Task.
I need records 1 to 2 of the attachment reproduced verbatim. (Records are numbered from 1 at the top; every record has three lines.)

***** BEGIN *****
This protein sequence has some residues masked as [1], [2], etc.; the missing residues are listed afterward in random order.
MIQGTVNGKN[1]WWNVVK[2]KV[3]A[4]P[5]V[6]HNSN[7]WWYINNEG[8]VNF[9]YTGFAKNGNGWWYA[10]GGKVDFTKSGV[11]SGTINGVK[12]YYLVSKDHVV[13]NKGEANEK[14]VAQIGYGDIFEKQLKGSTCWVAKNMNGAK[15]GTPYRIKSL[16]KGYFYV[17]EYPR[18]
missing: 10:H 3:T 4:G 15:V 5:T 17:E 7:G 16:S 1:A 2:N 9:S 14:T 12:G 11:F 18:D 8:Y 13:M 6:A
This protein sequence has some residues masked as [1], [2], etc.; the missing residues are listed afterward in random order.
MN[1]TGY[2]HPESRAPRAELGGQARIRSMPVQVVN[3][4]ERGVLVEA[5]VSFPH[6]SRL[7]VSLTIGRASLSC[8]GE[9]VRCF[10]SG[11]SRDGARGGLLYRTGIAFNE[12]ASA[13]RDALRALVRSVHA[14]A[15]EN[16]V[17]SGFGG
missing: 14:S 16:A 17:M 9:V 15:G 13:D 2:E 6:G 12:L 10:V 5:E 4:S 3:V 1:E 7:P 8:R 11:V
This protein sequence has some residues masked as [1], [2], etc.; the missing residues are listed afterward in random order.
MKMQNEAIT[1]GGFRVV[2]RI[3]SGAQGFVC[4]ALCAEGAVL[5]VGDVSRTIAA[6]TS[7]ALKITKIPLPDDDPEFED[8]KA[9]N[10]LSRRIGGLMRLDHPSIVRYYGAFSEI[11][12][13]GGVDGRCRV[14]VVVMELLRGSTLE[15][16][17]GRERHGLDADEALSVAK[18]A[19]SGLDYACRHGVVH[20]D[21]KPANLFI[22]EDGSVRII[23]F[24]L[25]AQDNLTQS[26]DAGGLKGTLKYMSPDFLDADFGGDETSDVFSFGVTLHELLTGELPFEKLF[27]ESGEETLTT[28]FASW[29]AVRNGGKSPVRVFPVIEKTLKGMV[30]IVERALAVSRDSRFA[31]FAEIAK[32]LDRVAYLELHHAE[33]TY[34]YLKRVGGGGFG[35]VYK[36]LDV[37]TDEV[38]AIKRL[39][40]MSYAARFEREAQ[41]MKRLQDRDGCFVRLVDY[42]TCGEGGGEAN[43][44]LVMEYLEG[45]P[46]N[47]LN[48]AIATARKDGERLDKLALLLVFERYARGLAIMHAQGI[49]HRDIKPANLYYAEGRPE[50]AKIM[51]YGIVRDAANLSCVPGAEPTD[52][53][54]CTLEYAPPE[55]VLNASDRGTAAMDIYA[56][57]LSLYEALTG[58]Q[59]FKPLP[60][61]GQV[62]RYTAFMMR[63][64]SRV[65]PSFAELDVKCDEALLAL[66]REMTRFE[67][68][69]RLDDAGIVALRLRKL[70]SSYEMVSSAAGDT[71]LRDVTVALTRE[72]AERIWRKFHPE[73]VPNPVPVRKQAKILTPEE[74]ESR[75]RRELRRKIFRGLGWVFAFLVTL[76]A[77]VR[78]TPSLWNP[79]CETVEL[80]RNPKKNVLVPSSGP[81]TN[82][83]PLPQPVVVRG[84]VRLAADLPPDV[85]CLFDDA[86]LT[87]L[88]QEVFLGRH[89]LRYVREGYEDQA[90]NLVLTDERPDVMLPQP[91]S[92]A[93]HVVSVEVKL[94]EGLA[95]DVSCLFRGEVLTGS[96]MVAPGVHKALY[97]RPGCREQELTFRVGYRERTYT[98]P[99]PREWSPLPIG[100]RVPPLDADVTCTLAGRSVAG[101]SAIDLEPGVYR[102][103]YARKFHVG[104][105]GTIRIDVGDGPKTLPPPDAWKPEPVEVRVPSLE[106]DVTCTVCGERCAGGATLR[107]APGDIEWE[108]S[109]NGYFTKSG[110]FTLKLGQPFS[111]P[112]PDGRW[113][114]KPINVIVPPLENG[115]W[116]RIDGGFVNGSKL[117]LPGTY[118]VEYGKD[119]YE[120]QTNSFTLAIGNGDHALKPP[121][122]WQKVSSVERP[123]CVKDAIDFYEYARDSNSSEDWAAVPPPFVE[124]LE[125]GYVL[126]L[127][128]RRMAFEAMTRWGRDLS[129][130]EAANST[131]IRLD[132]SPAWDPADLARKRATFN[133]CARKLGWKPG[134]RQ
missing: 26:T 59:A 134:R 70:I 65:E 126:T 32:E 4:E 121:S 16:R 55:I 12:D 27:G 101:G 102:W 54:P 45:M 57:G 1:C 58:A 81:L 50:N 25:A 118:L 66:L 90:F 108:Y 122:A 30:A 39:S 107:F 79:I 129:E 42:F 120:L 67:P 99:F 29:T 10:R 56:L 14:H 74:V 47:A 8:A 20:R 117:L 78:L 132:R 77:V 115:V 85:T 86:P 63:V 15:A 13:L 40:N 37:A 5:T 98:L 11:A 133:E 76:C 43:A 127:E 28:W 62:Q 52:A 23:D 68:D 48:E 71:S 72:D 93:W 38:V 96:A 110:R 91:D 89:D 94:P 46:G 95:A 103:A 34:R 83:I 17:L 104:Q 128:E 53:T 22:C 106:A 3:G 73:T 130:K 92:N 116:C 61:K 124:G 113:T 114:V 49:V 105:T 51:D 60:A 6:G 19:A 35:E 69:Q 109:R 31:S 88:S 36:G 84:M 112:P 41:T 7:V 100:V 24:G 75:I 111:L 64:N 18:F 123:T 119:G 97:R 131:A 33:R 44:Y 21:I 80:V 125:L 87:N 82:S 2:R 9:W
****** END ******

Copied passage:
This protein sequence has some residues masked as [1], [2], etc.; the missing residues are listed afterward in random order.
MIQGTVNGKN[1]WWNVVK[2]KV[3]A[4]P[5]V[6]HNSN[7]WWYINNEG[8]VNF[9]YTGFAKNGNGWWYA[10]GGKVDFTKSGV[11]SGTINGVK[12]YYLVSKDHVV[13]NKGEANEK[14]VAQIGYGDIFEKQLKGSTCWVAKNMNGAK[15]GTPYRIKSL[16]KGYFYV[17]EYPR[18]
missing: 10:H 3:T 4:G 15:V 5:T 17:E 7:G 16:S 1:A 2:N 9:S 14:T 12:G 11:F 18:D 8:Y 13:M 6:A
This protein sequence has some residues masked as [1], [2], etc.; the missing residues are listed afterward in random order.
MN[1]TGY[2]HPESRAPRAELGGQARIRSMPVQVVN[3][4]ERGVLVEA[5]VSFPH[6]SRL[7]VSLTIGRASLSC[8]GE[9]VRCF[10]SG[11]SRDGARGGLLYRTGIAFNE[12]ASA[13]RDALRALVRSVHA[14]A[15]EN[16]V[17]SGFGG
missing: 14:S 16:A 17:M 9:V 15:G 13:D 2:E 6:G 12:L 10:V 5:E 4:S 3:V 1:E 7:P 8:R 11:V